11 Jul Around the Web: A Week in Summary
A recent article from Crain’s Detroit Business entitled “It’s a Sellers’ Market for Deals as Buyers Bid Up Business Values” discusses the increasing gap between supply and demand for businesses available for sale.
For many business owners, having made it through the recession and seeing promising trends in their current profits is a deterrent from selling their business. Other concerns such as where to invest profits made from a sale as well as losing control of legacy increase skepticism in regards to the large decision. Despite these factors, experts encourage business owners to reconsider selling because the market is lopsided with greater demand than supply. With more people looking to buy than to sell and a market decline on the foreseeable horizon, it’s a prime time to make the sale.
A recent article from Business.com entitled “How to Determine What Type of Business You Should Buy” walks the reader through four crucial things to consider before purchasing a business.
“With 29.6 million small businesses in the U.S., your options for business ownership are endless.” Therefore, it’s important to:
- Start with what you know. By sticking to an industry that you have previous knowledge in you can save yourself a lot of work and set your new acquisition up for success.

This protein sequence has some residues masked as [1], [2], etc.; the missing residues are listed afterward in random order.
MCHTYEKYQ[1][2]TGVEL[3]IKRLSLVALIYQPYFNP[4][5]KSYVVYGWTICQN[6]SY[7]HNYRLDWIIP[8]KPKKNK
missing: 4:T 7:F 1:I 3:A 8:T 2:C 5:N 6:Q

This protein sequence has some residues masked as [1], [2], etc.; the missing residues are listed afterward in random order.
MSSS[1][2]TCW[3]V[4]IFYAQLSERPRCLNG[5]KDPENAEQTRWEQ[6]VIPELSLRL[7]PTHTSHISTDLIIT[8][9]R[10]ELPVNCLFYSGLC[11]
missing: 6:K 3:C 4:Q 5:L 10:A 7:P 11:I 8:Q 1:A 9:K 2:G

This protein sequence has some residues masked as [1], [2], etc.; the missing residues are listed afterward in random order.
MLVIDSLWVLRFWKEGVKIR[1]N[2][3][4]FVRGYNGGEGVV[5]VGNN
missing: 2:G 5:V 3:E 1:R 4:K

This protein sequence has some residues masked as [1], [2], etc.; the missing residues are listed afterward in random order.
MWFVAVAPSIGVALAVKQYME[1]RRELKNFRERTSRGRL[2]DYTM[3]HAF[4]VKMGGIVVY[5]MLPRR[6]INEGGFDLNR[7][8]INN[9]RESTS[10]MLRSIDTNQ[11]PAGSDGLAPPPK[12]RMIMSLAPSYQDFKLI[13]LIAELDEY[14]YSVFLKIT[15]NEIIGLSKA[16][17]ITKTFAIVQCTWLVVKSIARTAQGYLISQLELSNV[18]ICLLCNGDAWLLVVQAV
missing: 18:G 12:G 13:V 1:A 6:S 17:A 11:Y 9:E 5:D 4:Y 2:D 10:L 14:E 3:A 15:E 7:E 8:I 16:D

- Follow your passion. It can be harmful to your business if you don’t absolutely love your product and disparaging for you if you’re bored. Choose an industry that excites you and your business will thank you for it.
- Narrow down the business model. There are many choices to be made about how you’re going to run your business. Do your research and intentionally create a model that feels best for you.
- Don’t skimp on research. “Nineteen percent of small businesses fail because they are outcompeted, and 42 percent fail because there isn’t a market need for their products or services.” Having a clear idea of the market you’re entering is crucial for success.
A recent article from The Denver Post entitled “Ignoring Tax Issues Before Deal is Struck a Big Mistake” evaluates the factors a potential seller should absolutely consider before accepting an offer.
Taxes can be very complex and overlooking them can cause substantial difficulties or losses when selling your business. A seller needs to consider the type of entity they use to conduct their business, if a tax-free/deferred deal is possible, if assets or stock are to be sold, potential state and local tax issues, and more. For these reasons, the author urges sellers to refrain from entering any substantive negotiations with a buyer without first consulting a tax adviser.